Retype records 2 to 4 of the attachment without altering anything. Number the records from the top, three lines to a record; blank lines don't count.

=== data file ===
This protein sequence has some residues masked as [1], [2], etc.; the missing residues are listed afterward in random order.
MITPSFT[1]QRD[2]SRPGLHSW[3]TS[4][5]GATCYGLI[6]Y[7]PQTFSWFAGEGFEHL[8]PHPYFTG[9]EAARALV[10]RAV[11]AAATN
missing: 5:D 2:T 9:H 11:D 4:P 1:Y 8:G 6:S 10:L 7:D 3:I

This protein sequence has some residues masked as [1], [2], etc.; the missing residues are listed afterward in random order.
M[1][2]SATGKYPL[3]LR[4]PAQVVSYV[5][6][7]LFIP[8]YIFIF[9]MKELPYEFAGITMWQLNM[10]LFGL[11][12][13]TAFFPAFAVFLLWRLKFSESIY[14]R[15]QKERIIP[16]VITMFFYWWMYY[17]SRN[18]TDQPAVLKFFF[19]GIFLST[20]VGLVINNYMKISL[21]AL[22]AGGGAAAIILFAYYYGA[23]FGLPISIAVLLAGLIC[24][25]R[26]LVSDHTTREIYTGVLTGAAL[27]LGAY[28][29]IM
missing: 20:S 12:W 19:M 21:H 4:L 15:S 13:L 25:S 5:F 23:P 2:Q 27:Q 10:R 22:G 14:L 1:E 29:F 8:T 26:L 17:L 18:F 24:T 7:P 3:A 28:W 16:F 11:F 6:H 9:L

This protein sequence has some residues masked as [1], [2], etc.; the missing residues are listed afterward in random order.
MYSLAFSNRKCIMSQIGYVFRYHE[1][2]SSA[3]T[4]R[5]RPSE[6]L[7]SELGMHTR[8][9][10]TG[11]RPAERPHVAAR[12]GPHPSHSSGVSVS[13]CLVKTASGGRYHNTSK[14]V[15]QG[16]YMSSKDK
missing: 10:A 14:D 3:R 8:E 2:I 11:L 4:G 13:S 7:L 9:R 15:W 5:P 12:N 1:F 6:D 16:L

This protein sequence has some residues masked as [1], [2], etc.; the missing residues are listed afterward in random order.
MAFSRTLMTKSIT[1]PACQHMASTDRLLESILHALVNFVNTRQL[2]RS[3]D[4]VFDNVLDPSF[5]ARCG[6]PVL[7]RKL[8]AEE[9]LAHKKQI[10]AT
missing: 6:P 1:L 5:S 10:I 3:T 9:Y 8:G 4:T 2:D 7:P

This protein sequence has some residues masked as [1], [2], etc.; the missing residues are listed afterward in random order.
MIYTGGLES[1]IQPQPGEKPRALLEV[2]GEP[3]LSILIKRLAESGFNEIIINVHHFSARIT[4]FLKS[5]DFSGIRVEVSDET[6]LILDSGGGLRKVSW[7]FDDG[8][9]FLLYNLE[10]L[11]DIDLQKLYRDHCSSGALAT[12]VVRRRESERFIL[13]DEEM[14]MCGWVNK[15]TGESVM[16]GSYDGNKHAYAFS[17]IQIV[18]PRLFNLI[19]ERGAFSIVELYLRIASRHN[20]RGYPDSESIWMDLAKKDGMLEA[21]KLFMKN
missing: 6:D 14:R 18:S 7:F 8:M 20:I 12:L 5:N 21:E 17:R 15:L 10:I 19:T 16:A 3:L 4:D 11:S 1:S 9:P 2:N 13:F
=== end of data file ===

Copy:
This protein sequence has some residues masked as [1], [2], etc.; the missing residues are listed afterward in random order.
M[1][2]SATGKYPL[3]LR[4]PAQVVSYV[5][6][7]LFIP[8]YIFIF[9]MKELPYEFAGITMWQLNM[10]LFGL[11][12][13]TAFFPAFAVFLLWRLKFSESIY[14]R[15]QKERIIP[16]VITMFFYWWMYY[17]SRN[18]TDQPAVLKFFF[19]GIFLST[20]VGLVINNYMKISL[21]AL[22]AGGGAAAIILFAYYYGA[23]FGLPISIAVLLAGLIC[24][25]R[26]LVSDHTTREIYTGVLTGAAL[27]LGAY[28][29]IM
missing: 20:S 12:W 19:M 21:H 4:L 15:S 13:L 25:S 5:F 23:P 2:Q 27:Q 10:R 22:G 14:L 1:E 29:F 8:T 26:L 17:L 18:F 24:T 7:P 3:A 28:W 16:F 11:F 6:H 9:L

This protein sequence has some residues masked as [1], [2], etc.; the missing residues are listed afterward in random order.
MYSLAFSNRKCIMSQIGYVFRYHE[1][2]SSA[3]T[4]R[5]RPSE[6]L[7]SELGMHTR[8][9][10]TG[11]RPAERPHVAAR[12]GPHPSHSSGVSVS[13]CLVKTASGGRYHNTSK[14]V[15]QG[16]YMSSKDK
missing: 10:A 14:D 3:R 8:E 2:I 11:L 4:G 13:S 7:L 9:R 15:W 5:P 12:N 1:F 6:D 16:L

This protein sequence has some residues masked as [1], [2], etc.; the missing residues are listed afterward in random order.
MAFSRTLMTKSIT[1]PACQHMASTDRLLESILHALVNFVNTRQL[2]RS[3]D[4]VFDNVLDPSF[5]ARCG[6]PVL[7]RKL[8]AEE[9]LAHKKQI[10]AT
missing: 6:P 1:L 5:S 10:I 3:T 9:Y 8:G 4:T 2:D 7:P